Supreme Court to Take Up Cher’s Use of the ‘F Word’
(WASHINGTON) -- When the entertainer Cher launched an expletive on live broadcast television in 2002, she probably had little idea she was triggering a major test of the government’s ability to regulate content over the public airwaves.
On Tuesday, the Supreme Court will hear arguments in a case stemming from celebrities’ use of isolated expletives as well as images of partial nudity during primetime broadcast programming. The case involves Cher’s use of the F word on a Fox broadcast of the Billboard Music Awards and a similar outburst the following year on the same awards show by actress Nicole Richie.
The Court will also review an episode of ABC’s NYPD Blue that featured a seven-second shot of an adult woman’s nude buttocks. The Federal Communications Commission (FCC), charged with regulating public airwaves, found that the incidents violated its prohibitions against the broadcast of indecent material before 10 p.m.
At issue before the Court is whether the FCC’s current indecency-enforcement policy violates the Constitution. A lower court struck it down, ruling it was “impermissibly vague.” Fox Television, ABC, Inc. and other broadcasters argue that the current policy is arbitrary and puts a chill on broadcast speech.
“The FCC's current enforcement policy, which subjects even isolated expletives or brief, scripted images to multi-million-dollar fines, cannot survive First Amendment scrutiny,” argues Carter G. Philipps in court papers on behalf of Fox Television Stations INC.
The broadcasters are urging the Court to overturn a 34-year-old precedent in a case called FCC v. Pacifica Foundation. At issue in that case was a broadcast of comedian George Carlin’s “filthy words” monologue, aired on a radio broadcast in the middle of the afternoon. After complaints from the public, the FCC ruled that the broadcast was indecent and could be subject to sanctions.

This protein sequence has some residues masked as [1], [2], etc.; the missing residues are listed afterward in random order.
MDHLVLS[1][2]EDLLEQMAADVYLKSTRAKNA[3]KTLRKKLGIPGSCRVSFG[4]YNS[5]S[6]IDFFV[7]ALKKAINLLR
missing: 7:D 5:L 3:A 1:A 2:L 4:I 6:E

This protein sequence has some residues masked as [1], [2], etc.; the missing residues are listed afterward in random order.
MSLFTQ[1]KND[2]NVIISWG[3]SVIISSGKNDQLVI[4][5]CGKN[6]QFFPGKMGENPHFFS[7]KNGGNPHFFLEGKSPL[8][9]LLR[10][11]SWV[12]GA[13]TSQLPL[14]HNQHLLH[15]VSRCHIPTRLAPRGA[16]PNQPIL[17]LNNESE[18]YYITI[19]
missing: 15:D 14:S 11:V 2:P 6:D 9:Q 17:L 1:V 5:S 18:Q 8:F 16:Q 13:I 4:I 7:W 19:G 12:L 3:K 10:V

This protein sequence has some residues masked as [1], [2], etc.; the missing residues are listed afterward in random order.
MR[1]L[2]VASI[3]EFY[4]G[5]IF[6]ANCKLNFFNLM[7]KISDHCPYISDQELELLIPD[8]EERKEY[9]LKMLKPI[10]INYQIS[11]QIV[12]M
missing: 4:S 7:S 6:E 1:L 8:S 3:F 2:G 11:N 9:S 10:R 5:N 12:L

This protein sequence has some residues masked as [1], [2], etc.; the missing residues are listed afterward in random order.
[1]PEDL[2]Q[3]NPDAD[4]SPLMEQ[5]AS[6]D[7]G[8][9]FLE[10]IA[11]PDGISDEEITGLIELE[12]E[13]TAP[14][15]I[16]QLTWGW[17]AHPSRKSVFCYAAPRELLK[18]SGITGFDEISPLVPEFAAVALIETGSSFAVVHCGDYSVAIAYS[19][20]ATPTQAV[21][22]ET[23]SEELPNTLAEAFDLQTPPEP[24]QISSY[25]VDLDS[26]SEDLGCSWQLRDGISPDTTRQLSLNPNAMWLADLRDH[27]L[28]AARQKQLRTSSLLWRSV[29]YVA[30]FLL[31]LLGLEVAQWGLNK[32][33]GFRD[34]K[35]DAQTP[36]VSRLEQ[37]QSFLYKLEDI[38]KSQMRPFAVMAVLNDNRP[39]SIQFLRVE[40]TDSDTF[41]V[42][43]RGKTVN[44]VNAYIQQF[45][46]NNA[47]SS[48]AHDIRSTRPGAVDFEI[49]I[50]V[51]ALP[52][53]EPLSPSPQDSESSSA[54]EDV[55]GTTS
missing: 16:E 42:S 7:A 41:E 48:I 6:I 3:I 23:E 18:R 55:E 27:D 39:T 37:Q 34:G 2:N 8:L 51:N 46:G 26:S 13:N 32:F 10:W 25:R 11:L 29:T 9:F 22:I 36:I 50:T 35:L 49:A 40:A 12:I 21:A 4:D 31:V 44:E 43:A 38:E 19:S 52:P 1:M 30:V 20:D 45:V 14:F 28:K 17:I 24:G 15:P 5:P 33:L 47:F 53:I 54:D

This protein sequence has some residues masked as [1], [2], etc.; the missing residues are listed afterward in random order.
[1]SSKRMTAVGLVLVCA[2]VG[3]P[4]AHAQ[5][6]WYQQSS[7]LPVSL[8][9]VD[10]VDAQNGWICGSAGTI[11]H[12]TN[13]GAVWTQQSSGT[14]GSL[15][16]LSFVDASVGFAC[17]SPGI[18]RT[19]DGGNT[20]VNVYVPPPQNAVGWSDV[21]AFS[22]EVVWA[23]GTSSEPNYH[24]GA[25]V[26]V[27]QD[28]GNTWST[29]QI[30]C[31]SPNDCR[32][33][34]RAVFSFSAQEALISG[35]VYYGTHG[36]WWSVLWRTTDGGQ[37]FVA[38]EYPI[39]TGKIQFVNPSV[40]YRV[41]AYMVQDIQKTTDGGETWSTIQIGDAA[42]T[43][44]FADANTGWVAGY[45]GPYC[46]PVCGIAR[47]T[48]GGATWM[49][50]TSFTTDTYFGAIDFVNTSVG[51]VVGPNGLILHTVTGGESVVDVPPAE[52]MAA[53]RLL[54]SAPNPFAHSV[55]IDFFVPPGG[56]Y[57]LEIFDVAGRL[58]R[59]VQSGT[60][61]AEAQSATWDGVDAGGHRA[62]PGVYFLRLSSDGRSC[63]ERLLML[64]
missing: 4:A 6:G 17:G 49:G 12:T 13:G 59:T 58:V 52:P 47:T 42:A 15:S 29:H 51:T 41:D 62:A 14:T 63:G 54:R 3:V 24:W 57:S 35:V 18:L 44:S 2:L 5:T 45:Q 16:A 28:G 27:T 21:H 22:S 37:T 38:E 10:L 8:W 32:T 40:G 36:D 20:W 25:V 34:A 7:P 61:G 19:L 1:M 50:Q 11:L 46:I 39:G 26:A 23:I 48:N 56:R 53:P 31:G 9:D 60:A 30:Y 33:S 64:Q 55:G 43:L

The Supreme Court rejected a First Amendment challenge to the FCC’s determination, finding, “of all forms of communication, broadcasting has the most limited First Amendment protection.” The Court ruled narrowly, finding in part that the broadcast medium is unique because, “material presented over the airwaves confronts the citizen, not only in public but in the privacy of the home.” The Court also found that,“broadcasting is uniquely accessible to children.”
But the broadcasters currently argue that much has changed since Pacifica was decided and that they should no longer be regulated more restrictively than other media such as cable and the Internet.
“Pacifica justified reduced First Amendment scrutiny of broadcast indecency regulation on the theory that broadcasting was uniquely pervasive and uniquely accessible to children,” writes Seth P. Waxman, an attorney representing ABC, Inc. “Neither predicate is true today.”
Waxman points out that today the vast majority of households receive television through cable or satellite and are exposed to the Internet.
“Over the past three decades,” Phillips writes, “the media marketplace has changed dramatically, thoroughly undermining Pacifica’s rational for its unequal treatment of broadcast speech under the First Amendment.”
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